In the responsa Pri HaSadeh (Vol. 3:187) we find the following answer: “Of two things, one of which entails a disregard for Yom Tov Sheni, which is rabbinical, and one of which entails a disregard for Yom Tov Rishon, whose observance is commanded to us biblically, it is far better to opt for the one that will be a disregard for Yom Tov Sheni than for the one that will be a disregard for Yom Tov Rishon.”

He adds a novel reasoning: “If he does not bless sefirat ha’omer on the second evening, people will say that it is still the first day [as he will start his count only from the third evening]. Thus, when the [first day of the] festival of Shavuot approaches, people will think that it is not yet the holiday because he did not bless [the omer] on the second evening of Passover, which will be a disgrace for the first day of the holiday [of Shavuot]. Therefore, we bless sefirat ha’omer from the second night of Passover and onward, even in the Diaspora.”

We find the following in Nefesh HaRav by Rabbi Herschel Schachter, shlita, rosh kollel of RIETS at Yeshiva University: “The Rishonim [end of tractate Pesachim] ask the following: ‘Why don’t we count sefirat ha’omer each night twice [i.e., “today is the second day,” and “today is the first day,” etc.] due to the doubtful day?’

“HaRav Joseph B. Soloveitchik, zt”l, heard a reason why we do not do so from the Kovno Rav [see Devar Avraham]: If a person counts twice due to doubt, i.e., stating that it is either the fourth day of the omer or the fifth day of the omer, he will not have fulfilled his mitzvah at all because a doubtful count is not considered a count. Our Sages stated in the first perek of Bava Metzia regarding ma’aser behemah that it must be the tenth of every ten animals, and not a doubtful tenth.”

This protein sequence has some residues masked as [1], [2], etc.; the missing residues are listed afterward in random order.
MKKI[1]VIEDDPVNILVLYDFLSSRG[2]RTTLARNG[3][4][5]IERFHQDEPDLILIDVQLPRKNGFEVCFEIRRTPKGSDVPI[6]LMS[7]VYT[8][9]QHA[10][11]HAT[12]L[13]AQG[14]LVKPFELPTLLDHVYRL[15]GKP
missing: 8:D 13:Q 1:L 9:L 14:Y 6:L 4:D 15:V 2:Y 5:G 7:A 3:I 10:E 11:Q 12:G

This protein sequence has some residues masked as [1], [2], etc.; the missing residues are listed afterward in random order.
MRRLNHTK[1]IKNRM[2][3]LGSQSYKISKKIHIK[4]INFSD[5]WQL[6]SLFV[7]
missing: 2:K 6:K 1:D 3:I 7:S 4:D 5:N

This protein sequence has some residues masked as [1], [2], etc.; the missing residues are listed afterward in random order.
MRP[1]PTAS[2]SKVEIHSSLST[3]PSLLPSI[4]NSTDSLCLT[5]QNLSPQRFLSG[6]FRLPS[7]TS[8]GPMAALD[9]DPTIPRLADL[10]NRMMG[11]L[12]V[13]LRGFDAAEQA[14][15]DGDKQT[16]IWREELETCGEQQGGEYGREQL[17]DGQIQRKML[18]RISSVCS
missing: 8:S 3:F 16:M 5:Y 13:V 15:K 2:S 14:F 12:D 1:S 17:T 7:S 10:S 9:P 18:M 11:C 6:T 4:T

Rav Soloveitchik argued with him that even though this is a very nice reason, is it possible that from the time of the Amora’im until the time of Abaye and Rava, when there was a real sefeika deyoma before the institution of the calendar by Hillel the Elder, they never counted the sefirah? Surely we find no mention of such a problem in the Gemara.

Thus, Rav Soloveitchik assumes that where it was necessary – for how else would we be able to fulfill the mitzvah of counting seven whole weeks – they might even have counted in such an unusual manner.

In conclusion, all of this is moot, for now that we have an established calendar and our celebration of the two-day holiday is only due to the minhag of our fathers, as noted in the beginning of tractate Bezah (4b), we count consecutive numbers each night, starting from the second night of Passover until we have counted seven complete weeks – to Shavuot.


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Rabbi Yaakov Klass is Rav of K’hal Bnei Matisyahu in Flatbush; Torah Editor of The Jewish Press; and Presidium Chairman, Rabbinical Alliance of America/Igud HaRabbonim.